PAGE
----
Hello beautiful friends of Steemit! I hope you’re having a peaceful Sunday night :)

Tonight, in the Redfish Rally spirit, I’m going to share my two most dreamed places to visit someday, they’re at the very top of my bucket list and I’m talking to you about two amazing and breathtaking places built by man. You could say these two locations are similar in essence; they both are in Asia and have a spiritual background.


Image edited by me, taken from Pixabay.com

These are the Angkor Wat Temple, located in Cambodia, and the Fo Guang Shan Buddha Museum, located in Taiwan.

Not a day goes by without me seeing at least one picture of one of these two places. I am a follower of the Buddhist philosophy, and I believe these would be the most sacred sites to visit. So, without further due, I’ll be taking you on this journey with me:

Angkor Wat Temple, Cambodia.

This stone city has been a World Heritage since 1992, and it’s one of the most wonderful and ancient architecture works in the globe. It is a Buddhist temple, the largest of its kind, being a national icon for Cambodian people.

An illustration of this temple is actually on the flag of this country.

Image from Pixabay.com

Having some very astonishing structures, this religious complex built under the Khmer empire was originally a Hindu temple, which was actually dedicated to Vishnu, one of the principle deities for Hinduism, but it ended up becoming a Buddhist temple after a century. This is the reason why you will see many wall decors and statues with Hindu icons that conserved in time while visiting the temple.

Image from Pixabay.com

In the temple, you can meet many Buddhist monks who can gladly give you their blessings. There are many details everywhere you look, and the view is just amazing, no matter where you're standing.

The ruins of Angkor Wat have such attractive to visitors and photographers from all around the world, and they appear in several documentaries, books and articles in every language. From art, to history, to religion, to architecture, to even engineering, this monument is simply remarkable.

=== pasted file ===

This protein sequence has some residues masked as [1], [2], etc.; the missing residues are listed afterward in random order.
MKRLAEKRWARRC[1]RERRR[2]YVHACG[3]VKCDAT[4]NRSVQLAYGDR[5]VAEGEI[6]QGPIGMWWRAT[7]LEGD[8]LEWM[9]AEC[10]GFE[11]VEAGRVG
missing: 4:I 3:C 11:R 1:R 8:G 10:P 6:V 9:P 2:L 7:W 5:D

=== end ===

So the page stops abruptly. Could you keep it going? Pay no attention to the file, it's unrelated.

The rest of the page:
Image from Pixabay.com

I have been wishing to visit the Angkor Wat temple for years, and I often think of how wonderful it would be to travel there not only as a photographer, but also as a Buddhist who is passionate about spirituality and also interested in ancient art and history.

Fo Guang Shan Buddha Museum, Taiwan.

This museum has also been in my list of places to go to since I had a dream of it.

Yes, I DREAMT of this place without even knowing it actually existed.

To me, that dream became a sign from the Universe when I saw one Instagram post on my explore page and saw the materialization of a place I had walked in my dreams. It was absolutely incredible for me then and it still is.

Image from Pixabay.com

This is a cultural and religious museum part of the Fo Guang Shan Buddhist organization, one of the biggest in Taiwan. It was built to preserve Buddhist memorials for the inspiration of the people, and to present Buddhism to the world through arts and culture, and it has succeeded to do so for nine years.

It has eight pagodas disposed to the sides of the way to the 10 meter Fo Guang Buddha. Each of these represents one precept of the Buddhist ideals, including the Eightfold Path. There are also four stupas at the four corners of the main hall that represent the Four Noble Truths of Buddhism. Each of these constructions has something to see inside.

Image from Pixabay.com

This wonderful museum has 48 underground palaces dedicated to storing and keeping memories of humanity retrieved and donated to the museum from all around the world, like time capsules.

These aren’t open to the public, and only one of these palaces is to be opened every hundred years to store these items of historical value for the human race, and be sealed closed again for the next century.

Image from Pixabay.com

There is an auditorium, three shrines and also several galleries that can be visited and learnt from, so maybe we won’t even live to see what’s inside those 48 palaces, but there is one museum dedicated to them.

There is just SO MUCH to see and so much to learn in this museum about the life of the Buddha and the Buddhist festivals, along with many statues, sculptures and art pieces to see, culinary experiences, and lectures to listen to and talk about.

"The Buddha does not need anybody's worship or reverence, it is living beings that need inspiration to develop wholesome thoughts and purify their minds. By worshipping a memorial, people can come to know the Buddha's Dharma body, and their feelings of admiration can be elevated into wanting to learn about the Buddha's virtues and practice them in everyday life. The Buddha doesn't need a memorial, but living beings do." -Venerable Master Hsing Yun, founder of the Fo Guang Shan Buddhist order.

I can’t wait to see these places for myself and live some wonderful spiritual journeys while learning more and more about my beloved Buddhism.


All images above were taken from Pixabay and properly sourced